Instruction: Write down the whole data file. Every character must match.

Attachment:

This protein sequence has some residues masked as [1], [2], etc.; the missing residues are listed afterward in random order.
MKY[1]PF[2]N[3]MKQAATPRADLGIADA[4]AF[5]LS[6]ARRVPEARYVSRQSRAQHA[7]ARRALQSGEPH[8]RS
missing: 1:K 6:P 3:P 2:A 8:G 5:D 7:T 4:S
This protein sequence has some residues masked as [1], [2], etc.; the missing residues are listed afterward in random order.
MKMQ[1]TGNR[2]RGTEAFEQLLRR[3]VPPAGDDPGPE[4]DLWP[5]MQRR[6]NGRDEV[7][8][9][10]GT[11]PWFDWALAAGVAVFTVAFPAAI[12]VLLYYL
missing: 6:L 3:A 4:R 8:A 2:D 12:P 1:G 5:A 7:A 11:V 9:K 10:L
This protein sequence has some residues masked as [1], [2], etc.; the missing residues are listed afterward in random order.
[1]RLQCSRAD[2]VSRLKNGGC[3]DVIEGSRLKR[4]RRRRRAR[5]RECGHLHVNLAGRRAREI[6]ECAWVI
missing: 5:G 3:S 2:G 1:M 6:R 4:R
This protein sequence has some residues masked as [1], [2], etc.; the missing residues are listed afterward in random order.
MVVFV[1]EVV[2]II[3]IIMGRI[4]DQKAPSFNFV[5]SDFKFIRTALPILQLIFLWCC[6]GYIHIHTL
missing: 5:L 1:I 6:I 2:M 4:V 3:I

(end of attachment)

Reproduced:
This protein sequence has some residues masked as [1], [2], etc.; the missing residues are listed afterward in random order.
MKY[1]PF[2]N[3]MKQAATPRADLGIADA[4]AF[5]LS[6]ARRVPEARYVSRQSRAQHA[7]ARRALQSGEPH[8]RS
missing: 1:K 6:P 3:P 2:A 8:G 5:D 7:T 4:S
This protein sequence has some residues masked as [1], [2], etc.; the missing residues are listed afterward in random order.
MKMQ[1]TGNR[2]RGTEAFEQLLRR[3]VPPAGDDPGPE[4]DLWP[5]MQRR[6]NGRDEV[7][8][9][10]GT[11]PWFDWALAAGVAVFTVAFPAAI[12]VLLYYL
missing: 6:L 3:A 4:R 8:A 2:D 12:P 1:G 5:A 7:A 11:V 9:K 10:L
This protein sequence has some residues masked as [1], [2], etc.; the missing residues are listed afterward in random order.
[1]RLQCSRAD[2]VSRLKNGGC[3]DVIEGSRLKR[4]RRRRRAR[5]RECGHLHVNLAGRRAREI[6]ECAWVI
missing: 5:G 3:S 2:G 1:M 6:R 4:R
This protein sequence has some residues masked as [1], [2], etc.; the missing residues are listed afterward in random order.
MVVFV[1]EVV[2]II[3]IIMGRI[4]DQKAPSFNFV[5]SDFKFIRTALPILQLIFLWCC[6]GYIHIHTL
missing: 5:L 1:I 6:I 2:M 4:V 3:I